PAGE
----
In Petra, Constantine paints a bleak picture of a small island community, turned on its head by a summer arrival. The line "Poor Foster, I said, cut his throat on the train coming back from the war, last stop before the port, by all accounts", stayed with me for weeks after reading it – it epitomises both the horrors of war, and the potential horrors of human community, to be found at their starkest here in
Gerwick, a small hamlet of two dozen or so homes. It is, as Constantine sums up succinctly, an "unstable place". The turmoil that encompasses Gerwick is fermented in the small "paradise" lake somewhere in the hills of the island. And yet, despite the human tragedies that unfold, the narrator remains sanguine in his reflection upon the fortunes of those he lives amongst: "some sort of solvent ran through Gerwick".

This is really getting to the marrow of what Constantine is exploring and revealing in these stories. I discovered his poetry several years ago, and this, with his translations of the poetry of Goethe and Holderlin, are all part of his uncovering of flawed humanity through writing. Unlike many other writers within the classical tradition however, Constantine doesn't necessarily offer up any redemption, and I admire this. Creating characters that exhibit this kind of alienating numbness, or, in Peter Simple's case, absentness, doesn't create an immediate connection to the character, but the stories are vibrant nonetheless.

The Cave is about a journey made by characters that are drawn together by something indefinable, but both operate at arms' length from each other as well as from themselves. Within the cave, Lou and Owen listen to the sounds, sleep, eat, talk a little and ruminate on their situation:
"The pulse of inhuman life in total darkness continued unperturbed […] Something more cavernous than he seemed to have any inkling of was opening up in her, as she feared it would."
Their journey cracks open the chasm a little more.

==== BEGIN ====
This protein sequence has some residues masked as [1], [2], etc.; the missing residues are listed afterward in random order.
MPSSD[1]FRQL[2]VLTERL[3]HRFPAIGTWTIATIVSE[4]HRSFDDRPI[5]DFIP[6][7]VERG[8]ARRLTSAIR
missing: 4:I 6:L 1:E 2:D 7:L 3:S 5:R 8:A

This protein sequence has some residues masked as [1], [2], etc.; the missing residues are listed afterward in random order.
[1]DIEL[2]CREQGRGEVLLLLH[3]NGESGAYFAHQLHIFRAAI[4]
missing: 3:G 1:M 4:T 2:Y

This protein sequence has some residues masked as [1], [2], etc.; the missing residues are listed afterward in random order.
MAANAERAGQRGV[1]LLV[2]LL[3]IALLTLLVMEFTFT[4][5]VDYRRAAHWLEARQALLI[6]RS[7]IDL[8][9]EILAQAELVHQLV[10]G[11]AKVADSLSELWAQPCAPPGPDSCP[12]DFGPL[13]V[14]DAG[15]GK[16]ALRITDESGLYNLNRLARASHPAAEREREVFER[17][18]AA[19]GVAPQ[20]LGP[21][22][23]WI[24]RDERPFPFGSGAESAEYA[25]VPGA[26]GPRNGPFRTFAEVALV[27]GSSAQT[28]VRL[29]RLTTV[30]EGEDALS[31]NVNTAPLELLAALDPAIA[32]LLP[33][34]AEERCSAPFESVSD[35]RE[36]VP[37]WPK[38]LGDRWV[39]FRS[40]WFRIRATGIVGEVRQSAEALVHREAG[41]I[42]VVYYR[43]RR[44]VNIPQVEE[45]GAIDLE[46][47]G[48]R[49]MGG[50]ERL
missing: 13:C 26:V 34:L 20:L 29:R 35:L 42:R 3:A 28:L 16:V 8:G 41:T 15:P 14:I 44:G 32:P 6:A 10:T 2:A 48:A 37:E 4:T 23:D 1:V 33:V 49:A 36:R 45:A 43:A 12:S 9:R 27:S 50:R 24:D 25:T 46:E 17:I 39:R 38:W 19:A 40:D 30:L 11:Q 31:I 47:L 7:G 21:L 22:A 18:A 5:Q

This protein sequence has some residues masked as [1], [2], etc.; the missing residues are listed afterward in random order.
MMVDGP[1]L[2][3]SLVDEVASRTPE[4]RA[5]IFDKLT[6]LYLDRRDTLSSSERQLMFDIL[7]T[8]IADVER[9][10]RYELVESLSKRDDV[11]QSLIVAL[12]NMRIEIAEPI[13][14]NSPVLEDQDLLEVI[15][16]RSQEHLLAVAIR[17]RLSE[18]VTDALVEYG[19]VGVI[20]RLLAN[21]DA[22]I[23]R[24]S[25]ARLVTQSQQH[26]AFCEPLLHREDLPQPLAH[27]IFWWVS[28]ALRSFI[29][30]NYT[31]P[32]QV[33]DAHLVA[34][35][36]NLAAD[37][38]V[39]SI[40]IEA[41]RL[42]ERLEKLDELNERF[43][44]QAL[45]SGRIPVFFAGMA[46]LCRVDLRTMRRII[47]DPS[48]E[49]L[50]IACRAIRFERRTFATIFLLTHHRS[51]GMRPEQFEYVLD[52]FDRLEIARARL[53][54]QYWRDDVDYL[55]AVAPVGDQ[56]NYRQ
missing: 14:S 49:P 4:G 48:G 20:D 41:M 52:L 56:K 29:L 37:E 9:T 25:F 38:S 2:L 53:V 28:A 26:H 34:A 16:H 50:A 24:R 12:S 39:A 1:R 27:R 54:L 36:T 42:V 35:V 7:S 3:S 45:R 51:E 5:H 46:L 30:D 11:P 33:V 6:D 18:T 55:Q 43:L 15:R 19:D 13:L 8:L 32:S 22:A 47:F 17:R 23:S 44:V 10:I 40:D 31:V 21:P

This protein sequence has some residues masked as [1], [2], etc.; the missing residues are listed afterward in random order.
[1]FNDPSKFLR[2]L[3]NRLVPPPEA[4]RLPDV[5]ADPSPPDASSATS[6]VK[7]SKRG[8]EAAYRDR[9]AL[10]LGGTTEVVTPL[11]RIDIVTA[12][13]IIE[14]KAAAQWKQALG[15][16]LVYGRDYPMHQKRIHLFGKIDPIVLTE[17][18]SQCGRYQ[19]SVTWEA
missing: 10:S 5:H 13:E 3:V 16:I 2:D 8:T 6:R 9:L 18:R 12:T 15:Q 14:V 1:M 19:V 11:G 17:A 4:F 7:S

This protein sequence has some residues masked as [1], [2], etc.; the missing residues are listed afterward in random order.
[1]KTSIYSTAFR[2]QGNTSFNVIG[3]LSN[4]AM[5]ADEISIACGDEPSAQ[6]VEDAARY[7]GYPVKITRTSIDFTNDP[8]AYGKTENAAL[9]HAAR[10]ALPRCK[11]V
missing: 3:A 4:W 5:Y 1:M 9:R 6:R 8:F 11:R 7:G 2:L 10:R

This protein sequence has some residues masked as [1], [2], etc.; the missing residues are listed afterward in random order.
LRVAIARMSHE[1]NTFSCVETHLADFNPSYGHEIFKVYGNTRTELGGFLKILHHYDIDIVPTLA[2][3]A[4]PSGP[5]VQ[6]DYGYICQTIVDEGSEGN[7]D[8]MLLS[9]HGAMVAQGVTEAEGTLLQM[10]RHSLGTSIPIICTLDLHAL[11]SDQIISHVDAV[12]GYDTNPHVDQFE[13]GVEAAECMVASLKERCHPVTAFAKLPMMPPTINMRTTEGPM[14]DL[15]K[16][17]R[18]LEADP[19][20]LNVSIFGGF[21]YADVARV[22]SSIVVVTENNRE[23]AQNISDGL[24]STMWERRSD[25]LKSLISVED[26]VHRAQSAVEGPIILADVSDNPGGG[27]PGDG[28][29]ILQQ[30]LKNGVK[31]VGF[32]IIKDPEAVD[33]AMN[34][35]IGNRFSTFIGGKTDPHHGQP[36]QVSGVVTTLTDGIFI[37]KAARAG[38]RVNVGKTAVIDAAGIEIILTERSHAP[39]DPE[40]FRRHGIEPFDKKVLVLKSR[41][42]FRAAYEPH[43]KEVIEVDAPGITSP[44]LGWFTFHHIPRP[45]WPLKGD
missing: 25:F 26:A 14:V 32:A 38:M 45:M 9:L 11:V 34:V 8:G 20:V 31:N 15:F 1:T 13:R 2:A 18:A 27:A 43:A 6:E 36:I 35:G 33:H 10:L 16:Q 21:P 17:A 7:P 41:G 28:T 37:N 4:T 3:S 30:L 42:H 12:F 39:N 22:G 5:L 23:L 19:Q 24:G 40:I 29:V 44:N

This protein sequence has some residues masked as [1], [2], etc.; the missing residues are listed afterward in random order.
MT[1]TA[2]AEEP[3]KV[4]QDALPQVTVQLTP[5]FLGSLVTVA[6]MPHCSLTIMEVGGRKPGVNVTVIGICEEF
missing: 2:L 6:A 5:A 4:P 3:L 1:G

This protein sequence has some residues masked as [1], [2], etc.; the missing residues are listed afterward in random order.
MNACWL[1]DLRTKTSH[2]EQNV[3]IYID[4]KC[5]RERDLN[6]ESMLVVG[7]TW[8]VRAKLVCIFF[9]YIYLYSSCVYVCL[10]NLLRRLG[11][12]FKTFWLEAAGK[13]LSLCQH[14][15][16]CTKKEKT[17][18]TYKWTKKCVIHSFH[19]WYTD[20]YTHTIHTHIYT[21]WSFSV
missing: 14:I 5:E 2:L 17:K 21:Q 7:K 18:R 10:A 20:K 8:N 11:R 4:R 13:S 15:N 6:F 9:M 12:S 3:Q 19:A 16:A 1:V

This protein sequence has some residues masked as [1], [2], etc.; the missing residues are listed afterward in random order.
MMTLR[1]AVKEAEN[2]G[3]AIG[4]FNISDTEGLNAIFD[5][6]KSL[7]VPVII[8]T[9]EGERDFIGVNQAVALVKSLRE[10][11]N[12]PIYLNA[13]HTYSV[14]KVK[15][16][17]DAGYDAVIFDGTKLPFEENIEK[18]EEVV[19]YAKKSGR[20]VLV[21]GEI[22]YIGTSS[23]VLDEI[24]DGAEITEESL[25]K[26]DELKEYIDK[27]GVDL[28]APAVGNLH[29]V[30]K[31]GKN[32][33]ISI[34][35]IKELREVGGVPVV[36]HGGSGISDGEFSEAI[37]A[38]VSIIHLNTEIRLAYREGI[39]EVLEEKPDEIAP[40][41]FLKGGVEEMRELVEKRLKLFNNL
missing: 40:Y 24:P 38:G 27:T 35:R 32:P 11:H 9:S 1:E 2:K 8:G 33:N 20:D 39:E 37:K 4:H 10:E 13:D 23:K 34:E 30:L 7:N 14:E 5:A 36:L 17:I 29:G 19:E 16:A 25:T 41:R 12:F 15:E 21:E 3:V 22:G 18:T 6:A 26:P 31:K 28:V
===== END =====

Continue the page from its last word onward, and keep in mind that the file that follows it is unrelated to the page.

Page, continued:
The title story is meditative, exploring simplicity and solitude. The characters find intensity within the physical space – a gathering place for all these stories of crashing and crushing emotions perhaps. But part-way through the author reveals that "their Shieling was an invented place; and an invention, even one confined to simplicity, austerity, necessity, might be elaborated for ever by two people who have a vital interest in it". This physical/emotional place described as "so frugal in its amenities" must certainly collapse. Its narrator becomes “inconsolable. Still am in fact."

The concluding story, Words to Say It, weighs in at 42 pages, and feels a little too long. Portraits are created of sensitive individuals, edging toward each other across a cultural and emotional divide. After a long cold parallel silence, Constantine shifts his tectonic plates and the two characters slide toward each other. Some redemption seems possible.

A powerful gathering together of fragmented and fragmenting people in one collection. I highly recommend this masterly collection of stories.

Listen to the author read a story from this collection on Comma Press

James Murray-White is a writer, reviewer and filmmaker. As the spring bursts forth, he is to be found marvelling at unfurling snowdrops of daffodils and planting all manner of seeds in his garden and allotment in Bristol.

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John McGahern "Creatures of the Earth"

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What other reviewers thought:

The Independent

The Guardian